Languages of science Scientific Multilingualism Promotes Innovation
German scientists and scholars are increasingly publishing their work in English, and ever more frequently, scientific symposia and conferences held in Germany, too, are in English. Some scientists now assume that English will eventually prevail as the lingua franca of European science.
While some people welcome this development, others view it with concern. Chemnitz German scholar Winfried Thielmann fears that languages of science such as German will become less and less significant, endangering the multilingualism of European science. In his habilitation thesis, he has now studied the differences between German and English as languages of science.
Does it make any difference to the knowledge gained whether scientists carry out their research in English or German? To get to the bottom of this question, Winfried Thielmann’s habilitation thesis compared German and English articles from disciplines in the natural and social sciences and the humanities. He came to the conclusion that the differences between the two languages of science are much greater than generally assumed. The use of conjunctions such as “weil” and “because” seem to be completely different in the two languages and nouns deriving from verbs, such as “Verlauf”, “Vorstellung” and “Gefüge”, for which it is difficult to find English equivalents, are regularly used in certain contexts in German scientific articles. Also, because German texts, particularly scientific introductions, are structured differently, they cannot be directly translated into English.
What is behind the linguistic differences?Thielmann firmly believes that the linguistic differences are due to a fundamentally different understanding of science: “The language of science is embedded in an understanding of what is a good scientific argument and it also has a major impact on the theory-construction process.” Ralph Mocikat, Chairman of the Working Group on German as a Language of Science, argues similarly in an article in Zeit Online: “Our thought patterns, the way in which we set up hypotheses and our lines of argument are always remain rooted in the thought patterns of our mother tongue, even in the natural sciences. Scientific theories always use words, images and metaphors borrowed from everyday language. (…) Since each language allows a different perspective on reality and offers individual patterns of argumentation, it amounts to intellectual impoverishment when teaching and research are limited to English”.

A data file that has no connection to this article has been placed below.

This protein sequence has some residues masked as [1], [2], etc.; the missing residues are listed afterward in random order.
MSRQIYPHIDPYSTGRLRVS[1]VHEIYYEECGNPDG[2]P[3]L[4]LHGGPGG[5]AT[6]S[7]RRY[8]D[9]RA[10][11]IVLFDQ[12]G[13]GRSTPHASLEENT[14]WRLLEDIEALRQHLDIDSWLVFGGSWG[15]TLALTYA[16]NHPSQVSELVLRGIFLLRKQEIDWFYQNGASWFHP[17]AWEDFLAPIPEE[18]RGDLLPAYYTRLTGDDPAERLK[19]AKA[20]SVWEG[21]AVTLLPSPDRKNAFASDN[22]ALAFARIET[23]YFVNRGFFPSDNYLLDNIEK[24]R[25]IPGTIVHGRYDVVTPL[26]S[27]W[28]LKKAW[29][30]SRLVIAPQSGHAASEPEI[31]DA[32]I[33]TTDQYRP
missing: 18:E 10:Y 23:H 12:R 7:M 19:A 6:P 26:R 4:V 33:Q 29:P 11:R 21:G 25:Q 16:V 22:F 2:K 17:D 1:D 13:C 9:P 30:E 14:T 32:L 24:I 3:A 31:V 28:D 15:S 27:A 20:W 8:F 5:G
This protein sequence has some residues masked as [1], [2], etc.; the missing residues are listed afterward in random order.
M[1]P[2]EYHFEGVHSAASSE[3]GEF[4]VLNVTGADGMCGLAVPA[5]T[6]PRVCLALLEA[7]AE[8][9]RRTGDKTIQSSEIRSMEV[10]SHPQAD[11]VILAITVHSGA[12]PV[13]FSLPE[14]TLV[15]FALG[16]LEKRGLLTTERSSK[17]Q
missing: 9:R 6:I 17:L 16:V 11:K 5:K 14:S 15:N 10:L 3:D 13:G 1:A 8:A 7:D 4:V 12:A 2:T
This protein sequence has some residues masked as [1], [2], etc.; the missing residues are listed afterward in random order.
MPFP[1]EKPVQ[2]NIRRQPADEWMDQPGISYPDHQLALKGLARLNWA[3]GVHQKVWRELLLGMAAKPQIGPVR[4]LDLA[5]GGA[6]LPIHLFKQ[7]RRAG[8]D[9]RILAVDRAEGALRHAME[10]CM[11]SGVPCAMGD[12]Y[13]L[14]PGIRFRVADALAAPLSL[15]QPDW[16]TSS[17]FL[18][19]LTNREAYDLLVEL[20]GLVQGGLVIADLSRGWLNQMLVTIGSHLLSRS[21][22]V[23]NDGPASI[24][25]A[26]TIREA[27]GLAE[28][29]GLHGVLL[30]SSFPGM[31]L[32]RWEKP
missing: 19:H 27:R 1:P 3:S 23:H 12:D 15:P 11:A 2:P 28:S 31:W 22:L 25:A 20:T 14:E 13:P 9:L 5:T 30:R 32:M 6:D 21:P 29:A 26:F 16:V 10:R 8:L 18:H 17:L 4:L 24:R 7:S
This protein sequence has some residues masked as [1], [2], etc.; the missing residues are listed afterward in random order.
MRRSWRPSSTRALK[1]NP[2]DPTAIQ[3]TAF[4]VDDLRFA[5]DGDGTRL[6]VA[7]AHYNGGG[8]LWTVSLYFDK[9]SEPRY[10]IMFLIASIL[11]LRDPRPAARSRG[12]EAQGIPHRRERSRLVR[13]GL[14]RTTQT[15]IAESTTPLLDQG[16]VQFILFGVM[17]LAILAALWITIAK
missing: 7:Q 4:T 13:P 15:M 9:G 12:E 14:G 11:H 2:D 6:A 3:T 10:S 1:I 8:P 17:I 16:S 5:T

Why do German researchers write in English?In practice, scientific work is often judged on the basis of the scientific journals in which it is published. Thielmann regards this practice as problematical because all the leading journals are based in the United States of America: “German scientists have to write in English in order to be published in those journals. So they write in a foreign language, in competition with scientists whose mother tongue is English. This also means that scientific standards are laid down by academics from the United States. In the long term, this leads to the diversity of scientific cultures being limited internationally.”
English: The international lingua franca of science?But is there any alternative to English as a lingua franca if one wishes to ensure the speedy exchange of information among scientists from all around the world? “The English language can certainly be helpful for announcing the latest scientific discoveries internationally,” admits Thielmann. But for him, that does not mean that other European languages should be allowed to lose their significance in scientific research and teaching: “For decades, it has been possible for scientists to take note of articles published in a different language. In doing so, they noticed a difference that aroused their curiosity. And curiosity is the mainspring of science. A diversity of languages and cultures of science promotes innovation.”
Deutsche und englische Wissenschaftssprache im Vergleich. Hinführen – Verknüpfen – Benennen (Synchron Wissenschaftsverlag der Autoren, 2009)
Ist Deutsch noch internationale Wissenschaftssprache? (Gruyter, 1997)